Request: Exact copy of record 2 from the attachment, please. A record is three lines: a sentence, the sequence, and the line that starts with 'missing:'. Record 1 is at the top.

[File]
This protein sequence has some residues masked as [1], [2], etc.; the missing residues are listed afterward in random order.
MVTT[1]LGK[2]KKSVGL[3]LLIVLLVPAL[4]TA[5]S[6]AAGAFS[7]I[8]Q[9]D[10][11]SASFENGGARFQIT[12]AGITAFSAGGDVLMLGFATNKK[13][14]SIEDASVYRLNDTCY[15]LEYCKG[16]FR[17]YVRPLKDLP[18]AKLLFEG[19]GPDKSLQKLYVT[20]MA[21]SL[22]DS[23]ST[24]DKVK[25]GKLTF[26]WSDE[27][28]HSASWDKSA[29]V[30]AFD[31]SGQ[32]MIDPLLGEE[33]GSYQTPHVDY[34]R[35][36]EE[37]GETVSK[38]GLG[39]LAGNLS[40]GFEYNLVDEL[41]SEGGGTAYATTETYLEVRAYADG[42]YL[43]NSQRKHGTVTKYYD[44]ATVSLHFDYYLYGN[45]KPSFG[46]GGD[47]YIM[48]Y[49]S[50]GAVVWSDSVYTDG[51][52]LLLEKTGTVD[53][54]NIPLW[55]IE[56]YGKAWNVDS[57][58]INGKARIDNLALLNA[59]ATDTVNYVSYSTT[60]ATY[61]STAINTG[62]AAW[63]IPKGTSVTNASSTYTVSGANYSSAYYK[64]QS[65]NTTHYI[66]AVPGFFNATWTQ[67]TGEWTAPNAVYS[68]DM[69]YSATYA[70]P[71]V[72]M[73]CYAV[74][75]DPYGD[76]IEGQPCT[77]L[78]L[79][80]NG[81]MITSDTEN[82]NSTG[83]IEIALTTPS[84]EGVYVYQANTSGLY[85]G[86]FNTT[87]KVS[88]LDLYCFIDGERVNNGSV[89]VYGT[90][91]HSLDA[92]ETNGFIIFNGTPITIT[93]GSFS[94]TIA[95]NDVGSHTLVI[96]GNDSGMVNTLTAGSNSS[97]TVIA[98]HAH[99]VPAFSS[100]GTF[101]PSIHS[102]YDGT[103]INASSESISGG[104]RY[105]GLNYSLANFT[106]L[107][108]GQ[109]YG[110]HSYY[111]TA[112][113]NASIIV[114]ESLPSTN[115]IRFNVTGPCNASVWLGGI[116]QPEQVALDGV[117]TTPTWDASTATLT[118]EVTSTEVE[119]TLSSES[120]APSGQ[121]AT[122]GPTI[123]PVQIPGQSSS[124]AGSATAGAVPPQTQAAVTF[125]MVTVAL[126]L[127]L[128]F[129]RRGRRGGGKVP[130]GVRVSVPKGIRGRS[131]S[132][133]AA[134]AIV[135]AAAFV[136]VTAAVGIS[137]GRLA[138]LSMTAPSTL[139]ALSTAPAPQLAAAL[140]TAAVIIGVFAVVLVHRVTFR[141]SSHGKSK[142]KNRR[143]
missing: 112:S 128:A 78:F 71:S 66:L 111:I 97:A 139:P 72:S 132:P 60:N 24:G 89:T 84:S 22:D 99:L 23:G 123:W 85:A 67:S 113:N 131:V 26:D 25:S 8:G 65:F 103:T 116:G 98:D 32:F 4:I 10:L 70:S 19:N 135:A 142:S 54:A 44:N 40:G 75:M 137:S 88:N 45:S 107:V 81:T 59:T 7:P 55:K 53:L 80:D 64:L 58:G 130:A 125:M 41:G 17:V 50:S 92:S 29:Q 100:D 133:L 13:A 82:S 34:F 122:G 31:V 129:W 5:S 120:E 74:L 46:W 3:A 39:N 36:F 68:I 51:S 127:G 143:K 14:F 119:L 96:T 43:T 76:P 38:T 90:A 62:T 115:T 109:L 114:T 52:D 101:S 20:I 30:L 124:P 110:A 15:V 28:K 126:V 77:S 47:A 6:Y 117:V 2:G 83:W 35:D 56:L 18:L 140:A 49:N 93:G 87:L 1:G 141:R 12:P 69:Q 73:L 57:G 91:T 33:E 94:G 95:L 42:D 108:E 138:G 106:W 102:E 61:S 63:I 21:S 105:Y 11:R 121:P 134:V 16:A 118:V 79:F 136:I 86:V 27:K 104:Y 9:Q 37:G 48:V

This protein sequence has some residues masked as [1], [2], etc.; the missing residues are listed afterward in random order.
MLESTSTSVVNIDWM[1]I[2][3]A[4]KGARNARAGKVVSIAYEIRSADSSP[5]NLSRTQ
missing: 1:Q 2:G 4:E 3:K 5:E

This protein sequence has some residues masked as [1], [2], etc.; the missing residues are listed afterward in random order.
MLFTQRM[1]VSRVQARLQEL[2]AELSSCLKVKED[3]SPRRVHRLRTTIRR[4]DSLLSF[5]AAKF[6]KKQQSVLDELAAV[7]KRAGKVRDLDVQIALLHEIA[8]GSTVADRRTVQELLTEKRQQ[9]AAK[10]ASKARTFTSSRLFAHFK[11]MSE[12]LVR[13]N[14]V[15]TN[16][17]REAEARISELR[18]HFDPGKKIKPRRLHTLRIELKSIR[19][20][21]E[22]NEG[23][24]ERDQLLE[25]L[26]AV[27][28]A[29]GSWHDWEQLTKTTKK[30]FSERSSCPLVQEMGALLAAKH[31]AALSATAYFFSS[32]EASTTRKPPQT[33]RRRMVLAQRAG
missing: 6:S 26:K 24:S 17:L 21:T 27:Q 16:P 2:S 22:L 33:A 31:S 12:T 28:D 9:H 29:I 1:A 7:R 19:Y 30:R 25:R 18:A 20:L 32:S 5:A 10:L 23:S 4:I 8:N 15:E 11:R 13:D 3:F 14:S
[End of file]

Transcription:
This protein sequence has some residues masked as [1], [2], etc.; the missing residues are listed afterward in random order.
MLESTSTSVVNIDWM[1]I[2][3]A[4]KGARNARAGKVVSIAYEIRSADSSP[5]NLSRTQ
missing: 1:Q 2:G 4:E 3:K 5:E